Scotch Whisky – Facts & History
The earliest historical record of distillation in Scotland dates as far back as 1494. Whisky production was first taxed in 1644 with the country being divided into five main regions of production; The Highlands, The Lowlands, Campbeltown, Speyside and The Isle of Islay. Mainly two types of whisky is produced; Single Malt Scotch and Single Grain Scotch.
Each region has their own signature style for producing whiskey. The Highlands is the largest region in terms of size and produce a heavier character of Scotch, whereas The Lowlands triple distil their single malt for a lighter and smoother taste. Campbeltown are well known for a drier and smokier flavour and Speyside is renowned for their peat and fruity textures whilst Islay whisky is peated with a smokier flavour.
Scotch whisky has truly global appeal and is currently exported to over 200 countries around the world. Over 99 million cases were exported globally in 2014, with the market growing steadily since. The market is worth a staggering £135 per second, and has been one of the most stable sources of revenue over centuries for the UK Revenue Commission. The whisky industry has been one of the steadiest performing UK commodities, allowing employment opportunities within agriculture as one of the it’s many benefits, nationally.
Is there still a market for Scotch Whiskey?
Scotch whisky has been taxed and sold for centuries with currently some 40 bottles exported per second, with an annual revenue totalling in excess of $5 billion.
There are over 100 working distilleries in Scotland producing world-renowned whisky over four selected regions. The Scotch whisky industry has some of the world’s most noticeable brands such as Johnny Walker with four bottles consumed every second.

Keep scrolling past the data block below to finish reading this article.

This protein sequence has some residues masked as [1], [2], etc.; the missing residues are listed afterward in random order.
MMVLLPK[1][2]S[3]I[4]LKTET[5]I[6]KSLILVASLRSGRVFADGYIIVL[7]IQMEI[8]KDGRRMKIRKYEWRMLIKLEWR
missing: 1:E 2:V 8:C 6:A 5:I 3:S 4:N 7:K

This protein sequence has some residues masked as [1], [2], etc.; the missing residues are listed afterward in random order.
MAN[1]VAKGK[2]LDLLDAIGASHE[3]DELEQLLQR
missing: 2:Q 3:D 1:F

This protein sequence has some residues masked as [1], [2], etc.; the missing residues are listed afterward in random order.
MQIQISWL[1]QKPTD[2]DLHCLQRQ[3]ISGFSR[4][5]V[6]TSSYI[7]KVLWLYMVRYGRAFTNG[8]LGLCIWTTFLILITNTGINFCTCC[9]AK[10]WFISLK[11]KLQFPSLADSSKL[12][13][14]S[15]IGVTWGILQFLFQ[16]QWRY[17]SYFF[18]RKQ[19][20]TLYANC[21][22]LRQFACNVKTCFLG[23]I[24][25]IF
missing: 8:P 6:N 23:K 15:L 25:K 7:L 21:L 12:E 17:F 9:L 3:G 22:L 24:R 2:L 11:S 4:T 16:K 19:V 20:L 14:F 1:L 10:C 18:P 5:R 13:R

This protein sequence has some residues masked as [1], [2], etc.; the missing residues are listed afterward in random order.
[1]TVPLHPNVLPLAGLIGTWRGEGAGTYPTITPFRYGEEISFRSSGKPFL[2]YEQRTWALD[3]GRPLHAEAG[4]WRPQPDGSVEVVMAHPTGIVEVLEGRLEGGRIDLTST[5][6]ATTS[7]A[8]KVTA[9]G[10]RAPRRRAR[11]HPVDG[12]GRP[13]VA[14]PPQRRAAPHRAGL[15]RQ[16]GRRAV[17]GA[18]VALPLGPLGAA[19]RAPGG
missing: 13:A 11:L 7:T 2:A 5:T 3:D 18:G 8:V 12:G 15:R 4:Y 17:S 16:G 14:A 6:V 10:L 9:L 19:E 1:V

Currently, the French consume more Scotch whisky than they do Cognac each year, making them the 2nd largest market, importing £445 million worth of whisky in 2014 alone.
How much Scotch whisky is being matured?
There are over 20 million barrels of whisky currently being matured throughout Scotland. That means more whisky is being stored and matured than there are people making up the country’s population. With around 5.3 million Scots, there are just under four barrels being stored for each person. That’s a lot of whisky.
With many international whisky brands competing to market and sell their product, huge whisky reserves are required to facilitate international demand. And with legislation dictating whisky has to be matured for three years and one day to be legally sold as whisky, there is huge demand for distilleries producing whisky, and storage facilities to safely store the whisky asset maturing in bond.
Whisky is Scotland’s number one export, making up 73% of their total export per annum. It accounts for 20% of the UK’s total food and drink exports, or one fifth of the UK’s entire food and drink export market.
There is undoubtedly huge demand for Scotch whiskey, and supply is running at full capacity to meet demand. Market experts predict further double-digit growth for decades to come, and see no reason why whisky won’t continue to grow as the most popular spirit globally consumed today. With an already formidable global following and an ever growing international population, it’s hard to argue why whisky would not continue to dominate the global spirits industry for future generations.